Saturday, 16 May 2020

Testing and tracing or big brother society? A test case.

A recent post of mine looking at post lockdown testing and tracing in S Korea needs a mini-update. At the time I noted that: 

"South Korea allowed nightclubs to open resulting in the infection of 50 people from a single infected person. That was in just one club and that was just one clubber! Their testers and tracers will be busy too."  

So what happened then and what have we to learn from this?

It seems that the index case had a good, but not in any way unusual night out. He actually visited five clubs in the evening before testing positive and setting the testers and tracers to work.

Using mobile phone and credit card data as well as CCTV footage, they pieced together what needed to be done and who needed to be traced, and tested. Here are the numbers:

  • I night out
  • 5 clubs visited
  • 5,517 close contacts of the 11,000 people in that area that night
  • 7272 additional tests done.
  • 119 new cases detected.

I presume that the clubbers are mainly young, so mortality might not arise directly but this cannot be said of vulnerable family and other contacts as the resultant outbreak spreads. 

This example does highlight just how transmissible the virus is and how rapidly it can spread in a normally functioning society. Skeptics might feel that it could just be that the 199 new cases were there anyway, but with such a low level of new cases in S Korea, this is unlikely. This was typical of how small outbreaks need to be managed.

Issues raised....

"Nerd" Immunity

Our self evident plan is to reduce the incidence to levels where we can 'extinguish' outbreaks like the one in S Korea. Here, we seem to be focusing of surveillance and technology to get this job done, backed up by yet to be appointed health workers. This will rely on our use of mobile phones, use of credit cards and uptake of new apps. If you like it can be called "Nerd Immunity". 

It's long term benefits require a vaccine, or effective treatment to be somewhere in the pipeline for success, or that the virus will die out in the summer. More on that later.

Herd immunity

There is also the view that the S Korea event is exactly what needs to happen if we are ever arrive at herd immunity. This happens when about 80% or more of the population have been infected and generated an antibody response, effectively hoovering up the virus with their antibodies, thus ultimately reducing its ability to spread to the vulnerable.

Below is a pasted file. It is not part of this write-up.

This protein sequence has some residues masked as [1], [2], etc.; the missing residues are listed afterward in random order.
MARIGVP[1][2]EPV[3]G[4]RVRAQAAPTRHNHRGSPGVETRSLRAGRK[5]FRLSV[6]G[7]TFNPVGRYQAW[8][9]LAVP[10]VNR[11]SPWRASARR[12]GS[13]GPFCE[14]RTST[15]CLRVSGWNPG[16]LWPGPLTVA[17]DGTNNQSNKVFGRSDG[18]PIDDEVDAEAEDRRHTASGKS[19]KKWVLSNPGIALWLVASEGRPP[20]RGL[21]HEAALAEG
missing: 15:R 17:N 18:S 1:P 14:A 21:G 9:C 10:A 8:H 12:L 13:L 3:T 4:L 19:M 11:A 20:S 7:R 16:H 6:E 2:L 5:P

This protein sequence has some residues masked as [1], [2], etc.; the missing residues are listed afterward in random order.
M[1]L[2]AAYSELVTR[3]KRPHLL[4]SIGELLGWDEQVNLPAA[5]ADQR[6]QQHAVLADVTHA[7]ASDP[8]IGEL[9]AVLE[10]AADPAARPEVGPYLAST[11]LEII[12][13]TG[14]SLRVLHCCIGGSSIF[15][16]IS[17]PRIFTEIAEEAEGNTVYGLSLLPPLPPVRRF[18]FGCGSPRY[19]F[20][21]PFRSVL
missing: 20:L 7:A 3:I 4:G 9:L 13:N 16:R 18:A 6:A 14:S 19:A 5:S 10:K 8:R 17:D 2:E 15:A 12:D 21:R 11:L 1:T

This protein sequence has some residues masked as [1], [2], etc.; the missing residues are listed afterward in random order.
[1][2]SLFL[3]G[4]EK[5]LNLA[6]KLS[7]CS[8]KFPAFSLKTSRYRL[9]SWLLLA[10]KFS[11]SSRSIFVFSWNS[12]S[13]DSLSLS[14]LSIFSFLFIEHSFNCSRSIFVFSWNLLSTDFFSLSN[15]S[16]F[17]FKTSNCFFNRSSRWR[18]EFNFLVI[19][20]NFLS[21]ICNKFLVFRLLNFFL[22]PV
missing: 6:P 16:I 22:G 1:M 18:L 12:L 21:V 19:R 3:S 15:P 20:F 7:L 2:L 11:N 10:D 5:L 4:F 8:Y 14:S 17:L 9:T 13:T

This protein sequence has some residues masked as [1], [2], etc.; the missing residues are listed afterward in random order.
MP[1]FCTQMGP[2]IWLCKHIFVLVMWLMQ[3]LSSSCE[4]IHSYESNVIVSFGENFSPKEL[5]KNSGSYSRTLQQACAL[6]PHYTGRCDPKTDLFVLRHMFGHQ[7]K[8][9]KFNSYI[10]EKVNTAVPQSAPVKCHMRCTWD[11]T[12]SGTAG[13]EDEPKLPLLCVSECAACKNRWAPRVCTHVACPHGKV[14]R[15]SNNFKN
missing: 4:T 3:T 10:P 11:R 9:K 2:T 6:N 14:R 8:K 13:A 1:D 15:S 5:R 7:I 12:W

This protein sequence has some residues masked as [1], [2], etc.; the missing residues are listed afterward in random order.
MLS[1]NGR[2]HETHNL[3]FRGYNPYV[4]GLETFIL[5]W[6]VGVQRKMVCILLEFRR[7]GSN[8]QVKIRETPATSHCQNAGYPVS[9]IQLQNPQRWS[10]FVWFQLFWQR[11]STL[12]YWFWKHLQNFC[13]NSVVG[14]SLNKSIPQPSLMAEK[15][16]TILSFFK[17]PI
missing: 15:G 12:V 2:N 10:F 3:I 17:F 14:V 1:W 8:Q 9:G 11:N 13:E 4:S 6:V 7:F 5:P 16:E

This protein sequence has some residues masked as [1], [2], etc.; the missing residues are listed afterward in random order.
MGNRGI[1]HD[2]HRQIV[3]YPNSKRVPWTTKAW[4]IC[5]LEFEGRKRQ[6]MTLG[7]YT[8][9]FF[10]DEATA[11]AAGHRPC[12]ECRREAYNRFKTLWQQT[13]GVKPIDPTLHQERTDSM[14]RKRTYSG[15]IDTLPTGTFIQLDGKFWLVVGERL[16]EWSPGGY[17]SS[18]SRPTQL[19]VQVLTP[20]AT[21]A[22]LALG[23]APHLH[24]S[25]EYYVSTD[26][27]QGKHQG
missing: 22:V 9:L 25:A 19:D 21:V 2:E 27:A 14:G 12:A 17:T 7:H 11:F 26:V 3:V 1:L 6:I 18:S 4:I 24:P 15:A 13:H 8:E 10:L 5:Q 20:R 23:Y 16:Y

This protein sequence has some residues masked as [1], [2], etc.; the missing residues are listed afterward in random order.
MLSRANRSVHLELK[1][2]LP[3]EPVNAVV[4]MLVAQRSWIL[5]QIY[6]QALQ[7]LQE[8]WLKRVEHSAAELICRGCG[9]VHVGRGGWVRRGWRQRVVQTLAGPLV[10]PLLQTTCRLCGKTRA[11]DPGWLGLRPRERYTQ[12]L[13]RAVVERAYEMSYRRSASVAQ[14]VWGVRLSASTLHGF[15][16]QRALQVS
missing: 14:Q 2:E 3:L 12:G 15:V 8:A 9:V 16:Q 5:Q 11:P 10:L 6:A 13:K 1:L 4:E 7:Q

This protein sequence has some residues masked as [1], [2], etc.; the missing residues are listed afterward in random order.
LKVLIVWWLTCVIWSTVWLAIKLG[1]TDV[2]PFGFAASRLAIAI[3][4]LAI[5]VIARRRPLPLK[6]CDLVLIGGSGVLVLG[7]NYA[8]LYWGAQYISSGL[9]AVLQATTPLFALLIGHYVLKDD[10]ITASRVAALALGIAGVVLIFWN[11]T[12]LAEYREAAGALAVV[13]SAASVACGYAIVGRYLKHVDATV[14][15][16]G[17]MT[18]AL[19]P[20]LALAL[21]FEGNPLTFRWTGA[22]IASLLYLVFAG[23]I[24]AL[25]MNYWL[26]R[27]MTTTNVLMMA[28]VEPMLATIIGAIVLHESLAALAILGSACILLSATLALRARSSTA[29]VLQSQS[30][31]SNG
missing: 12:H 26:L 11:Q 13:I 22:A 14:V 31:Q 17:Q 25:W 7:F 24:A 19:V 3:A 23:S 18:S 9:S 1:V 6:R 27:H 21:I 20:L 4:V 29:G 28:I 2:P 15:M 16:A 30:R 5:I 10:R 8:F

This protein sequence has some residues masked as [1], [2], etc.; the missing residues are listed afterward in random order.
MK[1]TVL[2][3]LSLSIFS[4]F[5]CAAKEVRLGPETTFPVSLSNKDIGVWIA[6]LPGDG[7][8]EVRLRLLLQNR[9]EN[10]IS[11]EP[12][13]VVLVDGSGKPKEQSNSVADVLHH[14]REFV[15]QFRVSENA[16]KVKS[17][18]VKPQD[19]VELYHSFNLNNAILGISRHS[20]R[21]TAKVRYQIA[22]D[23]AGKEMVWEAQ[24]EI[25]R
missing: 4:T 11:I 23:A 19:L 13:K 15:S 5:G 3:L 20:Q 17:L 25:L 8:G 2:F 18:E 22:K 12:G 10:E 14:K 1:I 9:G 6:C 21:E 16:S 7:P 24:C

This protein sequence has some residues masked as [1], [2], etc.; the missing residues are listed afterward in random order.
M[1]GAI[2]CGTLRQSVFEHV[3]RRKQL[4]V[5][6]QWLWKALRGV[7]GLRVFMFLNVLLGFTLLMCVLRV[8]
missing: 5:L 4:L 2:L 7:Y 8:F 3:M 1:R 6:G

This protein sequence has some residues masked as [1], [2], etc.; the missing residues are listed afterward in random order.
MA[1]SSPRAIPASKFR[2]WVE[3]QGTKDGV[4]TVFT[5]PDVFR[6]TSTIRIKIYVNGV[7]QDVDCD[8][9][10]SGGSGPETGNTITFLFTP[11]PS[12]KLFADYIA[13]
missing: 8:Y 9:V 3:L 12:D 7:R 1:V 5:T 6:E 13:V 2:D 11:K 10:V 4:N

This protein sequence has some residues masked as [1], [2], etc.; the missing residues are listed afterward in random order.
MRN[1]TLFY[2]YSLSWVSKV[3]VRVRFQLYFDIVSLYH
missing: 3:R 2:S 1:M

For this to happen we need fit young people to become infected and their vulnerable friends, family and contacts to continue to isolate. There would of course be casualties. There will be from the lockdown too. This is the only alternative to the still uncertain development of a vaccine. 

It's also a debate that doesn't really seem to be happening much.

Revealing societies bigotry

Interestingly of the 5,517 people contacted, 1,982 (35%) have not replied, perhaps not wishing to reveal their identity as the clubs are in a gay nightlife district though also popular with tourists and the military. The event has  led to a sad but predictable anti-gay backlash in the homophobic sectors of a conservative society. In this case COVID19 might be used to highlight and perhaps magnify bigotry and hatred.

At the time of writing, I cant find anything to suggest that night life in Itaewon has been restricted as a consequence. 

Surveillance society

Does this offer a glimpse of the future here too perhaps? We are different from S Korea as they seek to keep their COVID genie in the bottle while ours flew away into the Cheltenham and Anfield air. Yet, one big wave later, if our cases drop to a manageable level, as they might be in London, and with the lockdown being eased we will enter our own phase of testing and tracing while awaiting vaccines or treatment. Thats the stated plan.

To achieve this, we already have the same level of surveillance tools used in S Korea, even without shiny new Apps, and similar follow up will have to happen here if we want to keep the pandemic at bay. Many questions remain as to our capability to achieve this, but we shall see.

Revealed also is the new level of "Big Brother" surveillance in the modern world. Clearly leaving your mobile phone at home and using cash would increase anonymity, but also make effective preventative work more difficult for health workers. 

Tyrants and dictators, and indeed any intelligence or even advertising or political organisations can directly or indirectly have their fingers on our individual pulses like never before. Increased persecution of minorities will be a real danger, highlighted and potentially heightened by the pandemic. 


Absolute freedom might be a noble concept but in reality is balanced by responsibility for our individual and collective actions. For many it remains little more than a distant dream, its very definition is being brought into sharp focus in this COVID19 age.

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